More than 200 plants, including tomatoes and peppers, are susceptible to being infected by the soil-borne pathogen Ralstonia solanacearum, causing bacterial wilt [22]. Here, diseased and healthy plants are collected in greenhouses where tomatoes and peppers are grown. Untargeted metabolomics and amplicon sequencing were used to explore the rhizosphere characteristics of different host plants infected by Ralstonia. We attempted to address (1) whether the composition, structure, and diversity of exudates and soil bacteria are consistent among different hosts with different health states; and (2) whether the recruitment of potentially beneficial bacteria and the functional potential characteristics among different hosts facing the same disease are consistent.


Sample preparation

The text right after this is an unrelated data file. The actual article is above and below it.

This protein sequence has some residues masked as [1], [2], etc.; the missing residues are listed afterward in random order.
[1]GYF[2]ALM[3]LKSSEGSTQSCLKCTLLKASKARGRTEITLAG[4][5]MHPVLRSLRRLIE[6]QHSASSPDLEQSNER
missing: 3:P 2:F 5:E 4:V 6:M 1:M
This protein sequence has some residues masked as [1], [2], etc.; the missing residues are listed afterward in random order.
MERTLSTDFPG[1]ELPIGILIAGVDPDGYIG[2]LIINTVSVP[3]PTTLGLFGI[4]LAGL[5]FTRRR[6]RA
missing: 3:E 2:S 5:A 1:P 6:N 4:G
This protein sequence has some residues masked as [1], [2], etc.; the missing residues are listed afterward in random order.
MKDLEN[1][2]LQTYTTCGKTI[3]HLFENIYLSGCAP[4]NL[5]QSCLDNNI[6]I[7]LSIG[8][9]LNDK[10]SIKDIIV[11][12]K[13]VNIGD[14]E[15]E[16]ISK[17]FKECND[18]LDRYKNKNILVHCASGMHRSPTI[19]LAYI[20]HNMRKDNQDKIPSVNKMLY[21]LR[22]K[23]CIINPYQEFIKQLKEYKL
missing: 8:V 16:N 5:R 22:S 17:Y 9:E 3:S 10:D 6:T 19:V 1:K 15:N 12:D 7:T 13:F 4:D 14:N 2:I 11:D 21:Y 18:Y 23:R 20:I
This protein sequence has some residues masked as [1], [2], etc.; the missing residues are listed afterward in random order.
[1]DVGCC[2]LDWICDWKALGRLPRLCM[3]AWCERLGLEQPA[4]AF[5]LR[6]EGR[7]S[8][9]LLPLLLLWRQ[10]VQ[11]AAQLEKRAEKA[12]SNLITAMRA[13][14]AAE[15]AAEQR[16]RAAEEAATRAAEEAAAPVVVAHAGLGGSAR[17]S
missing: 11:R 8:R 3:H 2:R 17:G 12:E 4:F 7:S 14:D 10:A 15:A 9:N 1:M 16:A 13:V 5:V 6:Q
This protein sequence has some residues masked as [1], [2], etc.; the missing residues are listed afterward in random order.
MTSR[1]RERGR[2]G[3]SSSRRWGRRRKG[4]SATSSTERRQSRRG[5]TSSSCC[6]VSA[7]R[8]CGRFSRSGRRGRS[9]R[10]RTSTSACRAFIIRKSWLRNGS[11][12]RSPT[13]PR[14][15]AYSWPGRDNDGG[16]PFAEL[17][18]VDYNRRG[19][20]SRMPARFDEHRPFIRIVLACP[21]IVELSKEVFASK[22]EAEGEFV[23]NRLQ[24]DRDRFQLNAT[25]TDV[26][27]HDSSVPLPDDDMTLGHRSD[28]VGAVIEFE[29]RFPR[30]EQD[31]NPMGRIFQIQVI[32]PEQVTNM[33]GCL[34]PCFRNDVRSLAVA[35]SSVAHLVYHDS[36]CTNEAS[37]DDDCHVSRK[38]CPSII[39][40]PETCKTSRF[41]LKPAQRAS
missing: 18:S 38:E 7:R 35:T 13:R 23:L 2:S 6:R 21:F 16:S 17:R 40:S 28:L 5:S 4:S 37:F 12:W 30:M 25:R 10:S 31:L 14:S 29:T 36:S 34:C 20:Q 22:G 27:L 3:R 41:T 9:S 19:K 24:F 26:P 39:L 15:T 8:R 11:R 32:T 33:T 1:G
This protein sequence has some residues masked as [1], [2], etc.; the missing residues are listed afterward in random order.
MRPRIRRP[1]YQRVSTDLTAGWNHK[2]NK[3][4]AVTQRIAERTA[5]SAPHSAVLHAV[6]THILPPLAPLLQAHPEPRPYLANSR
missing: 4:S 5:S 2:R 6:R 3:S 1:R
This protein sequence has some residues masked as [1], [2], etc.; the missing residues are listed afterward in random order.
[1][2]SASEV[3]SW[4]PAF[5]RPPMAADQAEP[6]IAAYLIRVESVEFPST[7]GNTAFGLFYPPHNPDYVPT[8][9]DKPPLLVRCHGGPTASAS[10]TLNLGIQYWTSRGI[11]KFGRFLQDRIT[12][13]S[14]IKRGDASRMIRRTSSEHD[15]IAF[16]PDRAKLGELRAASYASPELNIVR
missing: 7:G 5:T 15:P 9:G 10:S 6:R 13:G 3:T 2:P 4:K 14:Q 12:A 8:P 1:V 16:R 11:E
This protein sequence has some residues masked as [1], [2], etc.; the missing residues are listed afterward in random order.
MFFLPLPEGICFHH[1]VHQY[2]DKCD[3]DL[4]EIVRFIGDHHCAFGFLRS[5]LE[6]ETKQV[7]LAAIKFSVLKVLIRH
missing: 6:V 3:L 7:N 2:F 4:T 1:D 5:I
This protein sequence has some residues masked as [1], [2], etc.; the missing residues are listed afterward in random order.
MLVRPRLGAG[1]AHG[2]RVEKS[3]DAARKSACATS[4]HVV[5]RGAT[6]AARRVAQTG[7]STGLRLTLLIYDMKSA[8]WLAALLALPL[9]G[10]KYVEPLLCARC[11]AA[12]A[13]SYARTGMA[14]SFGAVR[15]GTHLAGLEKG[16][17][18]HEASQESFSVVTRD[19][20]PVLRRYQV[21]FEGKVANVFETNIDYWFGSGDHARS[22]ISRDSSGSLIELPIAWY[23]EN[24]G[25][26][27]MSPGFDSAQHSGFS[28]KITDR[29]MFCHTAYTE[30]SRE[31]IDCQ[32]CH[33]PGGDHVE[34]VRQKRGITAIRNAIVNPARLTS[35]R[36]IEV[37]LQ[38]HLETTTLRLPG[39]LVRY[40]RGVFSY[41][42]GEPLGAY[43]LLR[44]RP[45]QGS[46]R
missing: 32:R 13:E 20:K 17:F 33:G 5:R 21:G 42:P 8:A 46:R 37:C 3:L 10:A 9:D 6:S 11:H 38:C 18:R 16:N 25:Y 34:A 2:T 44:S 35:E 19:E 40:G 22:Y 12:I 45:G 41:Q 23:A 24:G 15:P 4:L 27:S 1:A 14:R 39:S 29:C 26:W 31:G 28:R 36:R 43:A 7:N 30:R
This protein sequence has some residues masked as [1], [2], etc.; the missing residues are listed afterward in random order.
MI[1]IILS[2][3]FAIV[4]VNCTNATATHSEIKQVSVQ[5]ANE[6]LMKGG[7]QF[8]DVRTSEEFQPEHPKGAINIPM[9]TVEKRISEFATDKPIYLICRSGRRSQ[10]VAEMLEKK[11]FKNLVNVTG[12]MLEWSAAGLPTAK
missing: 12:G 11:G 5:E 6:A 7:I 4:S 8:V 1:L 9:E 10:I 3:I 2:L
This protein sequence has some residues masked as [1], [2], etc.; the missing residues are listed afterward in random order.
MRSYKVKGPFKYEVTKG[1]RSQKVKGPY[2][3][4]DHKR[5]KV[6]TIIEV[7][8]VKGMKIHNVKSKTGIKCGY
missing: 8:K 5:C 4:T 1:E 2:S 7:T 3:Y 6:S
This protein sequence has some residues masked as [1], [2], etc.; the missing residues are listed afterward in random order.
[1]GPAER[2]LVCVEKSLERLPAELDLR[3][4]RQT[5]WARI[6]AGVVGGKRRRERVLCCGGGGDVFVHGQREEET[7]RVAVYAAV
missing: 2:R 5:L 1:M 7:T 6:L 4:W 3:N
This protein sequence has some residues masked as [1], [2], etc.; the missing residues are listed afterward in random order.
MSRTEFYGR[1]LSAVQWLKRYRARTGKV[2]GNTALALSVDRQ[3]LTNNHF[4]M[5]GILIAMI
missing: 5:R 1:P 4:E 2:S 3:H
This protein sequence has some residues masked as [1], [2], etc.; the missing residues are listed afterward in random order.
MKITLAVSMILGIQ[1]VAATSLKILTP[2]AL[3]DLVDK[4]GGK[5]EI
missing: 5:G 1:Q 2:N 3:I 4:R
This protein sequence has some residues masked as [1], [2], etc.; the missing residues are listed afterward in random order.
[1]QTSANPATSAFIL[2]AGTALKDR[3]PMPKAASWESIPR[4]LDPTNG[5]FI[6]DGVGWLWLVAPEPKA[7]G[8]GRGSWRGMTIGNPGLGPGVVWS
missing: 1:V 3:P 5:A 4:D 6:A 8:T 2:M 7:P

All samples were obtained from plastic greenhouses in the Pukou District of Nanjing City, Jiangsu Province, China. The sampling site is situated in a subtropical monsoon climate zone with annual mean temperatures of 15.7 °C and annual mean precipitation of 1106.5 mm. The following were the chemical properties of the soil at the sampling site: pH 6.53, SOM 20.84 g kg−1, TN 1.35 g kg−1, TP 0.71 g kg−1, TK 12.65 g kg−1, AN 136.19 mg kg−1, AP 75.06 mg kg−1, and AK 120.06 mg kg−1. In July 2021, tomato (Hezuo-903) and pepper (Sujiao-5) seedlings were transplanted to two adjacent vegetable greenhouses with continuous cropping obstacles, and samples were taken in October at the maturity stage. At each site, samples identified as diseased plants had typical symptoms of bacterial wilt, including the young tissue at the top of the plant wilting, leaves remaining green, dark brown at the base of the stem, and white bacterial fluid flowing from the base of the stem when pressed [23]. Plants adjacent to diseased plants and without typical bacterial wilt symptoms were collected as healthy plant samples. A total of 32 plant samples were obtained (2 species (tomato/pepper) × 2 (healthy/diseased) × 8 repetitions).